Believable Characters? 'Friends With Benefits' Tops 'No Strings Attached'
When previews for Friends With Benefits began showing in theaters, everyone automatically assumed it was going to be the exact same movie as No Strings Attached. Though the premises are quite similar (both movies try to prove that it’s impossible to have casual sex without generating feelings for your partner), their trajectories to realizing that cruel fact of life are completely different.
Even though these films hand over social commentary about the current generation's dating habits, they’re also about who can do a better job of depicting the perfect friends with benefits relationship. Like any good Hollywood film, the director wants you to leave the film wishing you were those two star-crossed lovers on screen. So it’s not about being believable, it’s about being enjoyable, which is why the over-the-top fairy-tale theme in Friends With Benefits wins over No Strings Attached. Don’t freak out. Just listen.
First off, in what world do Ashton Kutcher and Natalie Portman make sense as a couple? Not only do their acting reputations clash, but since when does the highly intelligent doctor-in-training fall in love with the frat guy? Strictly sleeping together is believable, but what happens when the MIT graduate actually wants to have an intellectual conversation with her beer-for-brains boyfriend? There is a reason that this movie was called No Strings Attached and not friends with benefits, because there is no basis for their relationship. Ashton Kutcher’s character initially searches for casual sex to forget about the fact that his father is dating his ex-girlfriend, which isn’t a healthy reason to start a physical relationship with someone. This also isn’t the first time in the movie that Kutcher’s character turns to Portman’s over familial struggles.
No Strings Attached mocks using sex to cure your loneliness and avoid being vulnerable, which is the perfect recipe for falling in love. Not having strings attached to a relationship should mean having sex with a stranger, someone you barely even know. You don’t mingle with their friends, you don’t see them in public, you don’t invite them to dinner with your dad and you especially don’t go within 100 miles of them while they have their period, let alone make a “Period Mix-Tape” for them. The relationship is doomed from the get-go and every time either Kutcher or Portman try to emphasize the fact that they’re “just friends” having sex they look even dumber. Not to mention how hard Portman tries to be emotionless about the whole situation, yet freaks out about it every other scene. I know this is supposed to be a romantic comedy, but if someone is really trying to start having casual sex with no strings attached they’re better off calling a prostitute.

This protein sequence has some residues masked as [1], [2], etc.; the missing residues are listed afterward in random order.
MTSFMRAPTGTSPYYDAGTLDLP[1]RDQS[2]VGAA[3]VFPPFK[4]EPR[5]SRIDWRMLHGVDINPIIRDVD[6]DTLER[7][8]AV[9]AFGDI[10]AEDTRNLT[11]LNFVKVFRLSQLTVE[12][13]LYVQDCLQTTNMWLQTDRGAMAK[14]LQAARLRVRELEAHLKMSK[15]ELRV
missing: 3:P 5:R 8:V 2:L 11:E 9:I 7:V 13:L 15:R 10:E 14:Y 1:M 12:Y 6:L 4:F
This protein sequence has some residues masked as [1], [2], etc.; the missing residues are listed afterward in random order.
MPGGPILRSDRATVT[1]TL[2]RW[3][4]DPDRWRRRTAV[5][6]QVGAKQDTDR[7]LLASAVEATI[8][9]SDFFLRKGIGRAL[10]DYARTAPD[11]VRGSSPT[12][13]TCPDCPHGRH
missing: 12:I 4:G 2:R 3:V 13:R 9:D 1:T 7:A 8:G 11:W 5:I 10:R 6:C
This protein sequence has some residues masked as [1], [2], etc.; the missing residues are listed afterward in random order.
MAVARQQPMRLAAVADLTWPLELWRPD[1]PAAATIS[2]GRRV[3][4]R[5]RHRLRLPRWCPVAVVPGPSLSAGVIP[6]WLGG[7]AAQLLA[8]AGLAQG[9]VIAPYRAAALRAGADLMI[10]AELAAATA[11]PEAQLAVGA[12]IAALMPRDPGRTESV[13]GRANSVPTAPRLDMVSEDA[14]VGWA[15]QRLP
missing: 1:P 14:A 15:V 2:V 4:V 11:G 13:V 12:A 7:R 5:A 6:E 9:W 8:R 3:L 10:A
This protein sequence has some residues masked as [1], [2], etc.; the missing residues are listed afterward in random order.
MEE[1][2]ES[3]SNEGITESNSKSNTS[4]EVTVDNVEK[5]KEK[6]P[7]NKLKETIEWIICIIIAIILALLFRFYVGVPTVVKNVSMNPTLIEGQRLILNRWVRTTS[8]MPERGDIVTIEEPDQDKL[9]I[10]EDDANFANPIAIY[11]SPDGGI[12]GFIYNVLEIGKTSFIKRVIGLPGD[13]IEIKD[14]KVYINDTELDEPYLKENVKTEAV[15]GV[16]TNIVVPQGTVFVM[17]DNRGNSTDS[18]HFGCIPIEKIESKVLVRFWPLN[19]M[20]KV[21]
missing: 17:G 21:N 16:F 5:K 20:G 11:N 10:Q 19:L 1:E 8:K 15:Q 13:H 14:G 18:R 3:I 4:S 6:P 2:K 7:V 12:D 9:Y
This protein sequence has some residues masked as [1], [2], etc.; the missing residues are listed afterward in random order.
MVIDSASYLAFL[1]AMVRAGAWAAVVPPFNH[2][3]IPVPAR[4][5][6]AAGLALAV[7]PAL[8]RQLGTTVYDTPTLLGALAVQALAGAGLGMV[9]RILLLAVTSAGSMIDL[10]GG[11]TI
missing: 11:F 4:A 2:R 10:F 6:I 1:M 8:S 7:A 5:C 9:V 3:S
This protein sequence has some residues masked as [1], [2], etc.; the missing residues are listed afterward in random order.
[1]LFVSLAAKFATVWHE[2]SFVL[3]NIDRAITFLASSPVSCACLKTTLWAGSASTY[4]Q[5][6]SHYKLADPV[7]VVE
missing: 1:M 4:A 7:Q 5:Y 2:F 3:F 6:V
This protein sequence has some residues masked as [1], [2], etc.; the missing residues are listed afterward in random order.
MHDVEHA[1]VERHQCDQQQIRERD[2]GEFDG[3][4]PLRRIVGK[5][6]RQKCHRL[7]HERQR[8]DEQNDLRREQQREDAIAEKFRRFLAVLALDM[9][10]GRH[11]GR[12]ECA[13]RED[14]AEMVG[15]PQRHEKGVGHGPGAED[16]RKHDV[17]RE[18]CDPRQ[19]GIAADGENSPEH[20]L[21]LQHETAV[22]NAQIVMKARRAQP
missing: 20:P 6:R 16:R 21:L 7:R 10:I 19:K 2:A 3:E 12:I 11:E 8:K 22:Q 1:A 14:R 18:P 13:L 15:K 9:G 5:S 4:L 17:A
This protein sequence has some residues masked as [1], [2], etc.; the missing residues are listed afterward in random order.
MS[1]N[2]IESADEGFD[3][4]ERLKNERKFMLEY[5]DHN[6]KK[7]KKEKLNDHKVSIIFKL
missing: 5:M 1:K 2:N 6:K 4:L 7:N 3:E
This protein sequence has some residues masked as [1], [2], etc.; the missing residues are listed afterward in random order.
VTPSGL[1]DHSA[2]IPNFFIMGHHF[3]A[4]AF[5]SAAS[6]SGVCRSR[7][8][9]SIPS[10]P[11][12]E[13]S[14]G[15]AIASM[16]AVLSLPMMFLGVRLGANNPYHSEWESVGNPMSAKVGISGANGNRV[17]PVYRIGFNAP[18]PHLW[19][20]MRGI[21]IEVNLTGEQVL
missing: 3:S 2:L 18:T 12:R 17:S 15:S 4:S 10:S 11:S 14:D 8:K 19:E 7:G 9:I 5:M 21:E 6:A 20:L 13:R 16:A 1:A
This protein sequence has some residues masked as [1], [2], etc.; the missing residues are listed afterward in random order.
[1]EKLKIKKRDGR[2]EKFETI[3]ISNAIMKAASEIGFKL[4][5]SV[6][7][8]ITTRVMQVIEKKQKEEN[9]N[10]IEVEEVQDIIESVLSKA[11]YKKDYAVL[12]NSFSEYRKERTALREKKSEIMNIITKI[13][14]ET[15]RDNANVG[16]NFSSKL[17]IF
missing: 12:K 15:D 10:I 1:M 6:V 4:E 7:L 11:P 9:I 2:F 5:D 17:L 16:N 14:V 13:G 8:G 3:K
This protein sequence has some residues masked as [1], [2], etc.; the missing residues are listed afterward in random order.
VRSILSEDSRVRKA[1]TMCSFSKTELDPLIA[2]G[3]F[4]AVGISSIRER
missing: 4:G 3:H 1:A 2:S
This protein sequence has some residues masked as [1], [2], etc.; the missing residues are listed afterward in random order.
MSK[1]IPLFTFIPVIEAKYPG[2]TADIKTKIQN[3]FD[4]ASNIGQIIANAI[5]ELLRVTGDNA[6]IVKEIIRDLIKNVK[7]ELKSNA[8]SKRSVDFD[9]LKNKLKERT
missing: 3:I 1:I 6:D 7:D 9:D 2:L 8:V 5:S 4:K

Friends With Benefits has a more tongue-in-cheek attitude towards two friends trying to have casual sex. Forget about the flashmobs for a second. This is the way a friends with benefits relationship should be perceived whether or not one person ends up falling in love with the other. Unfortunately only specific personality types can elicit that kind of attitude. Mila Kunis’ character's quick-witted speech and Justin Timberlake’s shamelessness make having casual sex with a friend look like a blast, not an emotional mess.
Before they begin having sex they have some kind of friendship even if it’s not fully developed. From the onset there is an apparent comfort between them that is not present in No Strings Attached. In addition, neither of them have an ulterior motive for having sex. The healthiness behind their intentions tricks you into thinking that it could possibly work, despite Kunis being infected by the fairy tale ending virus.
The aspect of this relationship that is most admirable is their complete and total honesty with each other about their quirks in the bedroom. However, it’s that comfort and openness with another person that inevitably bonds two people deeper than physical attraction, whether or not one of them realizes. That openness replaces any kind of romantic gestures one might do for the other. Timberlake never tries to be Kunis’ Prince Charming, so even when he brings her home to his family, emphasizing that they’re “just friends” doesn’t feel contrived.
Unlike in NSA, in FWB there is no animosity, jealousy or hard real sadness, until Timberlake has to defend their relationship to his sister and Kunis overhears him calling her crazy. Sadly, I think the directors are forced to steer the film in that direction for the sake of the romantic comedy standards, but up until that point Kunis and Timberlake really could have been great friends with benefits, not that they resemble any real life friends with benefits stories I’ve ever heard of. Nevertheless, it would be great if twenty-somethings actually interacted like that with each other instead of masking their feelings with beer goggles.